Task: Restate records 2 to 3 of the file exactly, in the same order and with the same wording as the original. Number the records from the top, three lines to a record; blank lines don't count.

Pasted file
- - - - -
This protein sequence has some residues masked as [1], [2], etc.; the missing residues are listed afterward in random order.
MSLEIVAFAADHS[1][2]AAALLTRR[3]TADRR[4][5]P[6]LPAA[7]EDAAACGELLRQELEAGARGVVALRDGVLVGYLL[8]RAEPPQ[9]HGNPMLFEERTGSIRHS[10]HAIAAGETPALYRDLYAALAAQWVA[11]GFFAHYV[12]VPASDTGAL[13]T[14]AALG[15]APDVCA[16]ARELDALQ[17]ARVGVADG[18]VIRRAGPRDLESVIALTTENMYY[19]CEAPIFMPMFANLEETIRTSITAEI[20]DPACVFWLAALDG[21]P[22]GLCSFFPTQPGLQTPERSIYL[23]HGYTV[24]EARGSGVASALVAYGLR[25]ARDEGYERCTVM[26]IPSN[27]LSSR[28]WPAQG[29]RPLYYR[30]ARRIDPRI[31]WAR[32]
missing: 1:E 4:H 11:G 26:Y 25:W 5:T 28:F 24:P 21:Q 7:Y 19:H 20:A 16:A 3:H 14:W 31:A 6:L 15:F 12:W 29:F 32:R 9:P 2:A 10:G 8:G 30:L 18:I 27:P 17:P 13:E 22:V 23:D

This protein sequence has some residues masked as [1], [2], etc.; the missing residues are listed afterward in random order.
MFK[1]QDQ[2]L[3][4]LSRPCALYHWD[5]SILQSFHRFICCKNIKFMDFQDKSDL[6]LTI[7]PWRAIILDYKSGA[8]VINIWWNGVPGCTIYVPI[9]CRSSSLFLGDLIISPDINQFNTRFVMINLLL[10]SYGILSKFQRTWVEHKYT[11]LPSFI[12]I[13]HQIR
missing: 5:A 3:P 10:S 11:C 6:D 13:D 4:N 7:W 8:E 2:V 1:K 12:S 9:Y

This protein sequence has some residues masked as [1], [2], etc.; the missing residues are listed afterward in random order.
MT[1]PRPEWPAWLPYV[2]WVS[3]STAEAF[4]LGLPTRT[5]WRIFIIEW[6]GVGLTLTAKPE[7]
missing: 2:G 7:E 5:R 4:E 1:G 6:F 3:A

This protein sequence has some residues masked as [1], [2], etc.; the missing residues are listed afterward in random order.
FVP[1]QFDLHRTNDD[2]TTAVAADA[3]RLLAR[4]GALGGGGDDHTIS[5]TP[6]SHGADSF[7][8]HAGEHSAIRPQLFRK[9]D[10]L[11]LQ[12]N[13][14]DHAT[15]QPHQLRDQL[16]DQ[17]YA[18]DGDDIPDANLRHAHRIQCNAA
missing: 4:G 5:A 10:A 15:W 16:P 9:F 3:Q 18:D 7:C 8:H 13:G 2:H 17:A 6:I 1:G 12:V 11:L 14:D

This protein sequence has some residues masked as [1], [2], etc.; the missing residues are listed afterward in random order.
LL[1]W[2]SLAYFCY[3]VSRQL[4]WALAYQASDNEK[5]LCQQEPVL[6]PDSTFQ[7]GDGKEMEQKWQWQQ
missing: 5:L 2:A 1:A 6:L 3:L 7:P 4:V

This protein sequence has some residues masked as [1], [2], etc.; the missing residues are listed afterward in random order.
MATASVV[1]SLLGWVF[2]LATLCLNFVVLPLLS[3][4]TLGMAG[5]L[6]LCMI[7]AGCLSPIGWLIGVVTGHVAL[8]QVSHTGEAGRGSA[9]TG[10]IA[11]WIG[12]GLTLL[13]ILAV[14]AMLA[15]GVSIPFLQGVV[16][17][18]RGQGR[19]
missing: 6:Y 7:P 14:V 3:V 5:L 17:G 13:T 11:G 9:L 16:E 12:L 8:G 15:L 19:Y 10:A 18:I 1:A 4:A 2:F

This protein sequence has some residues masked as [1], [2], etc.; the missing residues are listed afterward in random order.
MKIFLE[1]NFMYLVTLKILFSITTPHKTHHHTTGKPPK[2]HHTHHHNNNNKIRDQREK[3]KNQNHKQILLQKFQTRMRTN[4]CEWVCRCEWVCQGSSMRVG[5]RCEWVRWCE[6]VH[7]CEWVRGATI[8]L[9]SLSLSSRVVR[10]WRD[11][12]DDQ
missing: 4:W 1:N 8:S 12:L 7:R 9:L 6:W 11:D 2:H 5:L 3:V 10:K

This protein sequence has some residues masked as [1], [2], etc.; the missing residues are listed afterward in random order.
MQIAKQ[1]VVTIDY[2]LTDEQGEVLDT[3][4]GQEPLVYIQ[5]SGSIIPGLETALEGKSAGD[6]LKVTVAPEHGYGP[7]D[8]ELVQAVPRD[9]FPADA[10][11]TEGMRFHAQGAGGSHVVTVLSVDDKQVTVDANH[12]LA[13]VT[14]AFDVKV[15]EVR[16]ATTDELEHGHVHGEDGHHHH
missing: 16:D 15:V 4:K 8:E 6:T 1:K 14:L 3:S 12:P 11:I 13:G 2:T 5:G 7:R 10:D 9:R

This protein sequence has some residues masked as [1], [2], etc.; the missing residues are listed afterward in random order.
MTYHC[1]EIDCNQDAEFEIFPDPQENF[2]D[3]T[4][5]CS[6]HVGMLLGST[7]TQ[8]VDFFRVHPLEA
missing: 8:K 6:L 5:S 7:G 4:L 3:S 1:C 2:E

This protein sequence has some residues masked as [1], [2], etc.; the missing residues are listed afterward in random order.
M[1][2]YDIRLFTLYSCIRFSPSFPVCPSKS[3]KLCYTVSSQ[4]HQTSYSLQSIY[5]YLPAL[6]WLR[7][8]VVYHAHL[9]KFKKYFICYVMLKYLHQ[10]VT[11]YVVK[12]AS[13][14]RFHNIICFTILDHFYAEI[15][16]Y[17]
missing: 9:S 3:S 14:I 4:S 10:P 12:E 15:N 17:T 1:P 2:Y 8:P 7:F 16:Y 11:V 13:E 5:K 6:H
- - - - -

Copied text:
This protein sequence has some residues masked as [1], [2], etc.; the missing residues are listed afterward in random order.
MFK[1]QDQ[2]L[3][4]LSRPCALYHWD[5]SILQSFHRFICCKNIKFMDFQDKSDL[6]LTI[7]PWRAIILDYKSGA[8]VINIWWNGVPGCTIYVPI[9]CRSSSLFLGDLIISPDINQFNTRFVMINLLL[10]SYGILSKFQRTWVEHKYT[11]LPSFI[12]I[13]HQIR
missing: 5:A 3:P 10:S 11:C 6:D 13:D 4:N 7:W 8:E 2:V 1:K 12:S 9:Y

This protein sequence has some residues masked as [1], [2], etc.; the missing residues are listed afterward in random order.
MT[1]PRPEWPAWLPYV[2]WVS[3]STAEAF[4]LGLPTRT[5]WRIFIIEW[6]GVGLTLTAKPE[7]
missing: 2:G 7:E 5:R 4:E 1:G 6:F 3:A